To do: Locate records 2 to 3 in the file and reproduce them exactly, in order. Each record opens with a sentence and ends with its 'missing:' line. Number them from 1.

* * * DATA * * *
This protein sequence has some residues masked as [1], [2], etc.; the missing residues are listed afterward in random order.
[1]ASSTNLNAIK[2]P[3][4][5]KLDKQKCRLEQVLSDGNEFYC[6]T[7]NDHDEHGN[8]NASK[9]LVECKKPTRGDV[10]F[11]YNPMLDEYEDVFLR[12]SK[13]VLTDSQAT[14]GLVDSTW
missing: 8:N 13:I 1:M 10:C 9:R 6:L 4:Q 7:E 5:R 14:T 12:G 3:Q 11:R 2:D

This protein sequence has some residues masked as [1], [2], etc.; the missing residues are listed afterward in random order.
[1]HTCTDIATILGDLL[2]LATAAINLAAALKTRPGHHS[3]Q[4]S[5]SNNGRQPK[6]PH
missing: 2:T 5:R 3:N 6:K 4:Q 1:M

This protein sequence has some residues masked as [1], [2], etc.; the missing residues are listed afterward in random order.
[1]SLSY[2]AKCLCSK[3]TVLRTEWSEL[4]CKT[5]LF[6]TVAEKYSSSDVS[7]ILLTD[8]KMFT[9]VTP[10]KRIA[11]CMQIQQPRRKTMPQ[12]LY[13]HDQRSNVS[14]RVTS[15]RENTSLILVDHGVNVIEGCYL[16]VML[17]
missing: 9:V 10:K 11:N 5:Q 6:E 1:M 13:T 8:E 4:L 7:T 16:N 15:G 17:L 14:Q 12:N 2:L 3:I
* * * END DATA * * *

This protein sequence has some residues masked as [1], [2], etc.; the missing residues are listed afterward in random order.
[1]HTCTDIATILGDLL[2]LATAAINLAAALKTRPGHHS[3]Q[4]S[5]SNNGRQPK[6]PH
missing: 2:T 5:R 3:N 6:K 4:Q 1:M

This protein sequence has some residues masked as [1], [2], etc.; the missing residues are listed afterward in random order.
[1]SLSY[2]AKCLCSK[3]TVLRTEWSEL[4]CKT[5]LF[6]TVAEKYSSSDVS[7]ILLTD[8]KMFT[9]VTP[10]KRIA[11]CMQIQQPRRKTMPQ[12]LY[13]HDQRSNVS[14]RVTS[15]RENTSLILVDHGVNVIEGCYL[16]VML[17]
missing: 9:V 10:K 11:N 5:Q 6:E 1:M 13:T 8:E 4:L 7:T 16:N 15:G 17:L 14:Q 12:N 2:L 3:I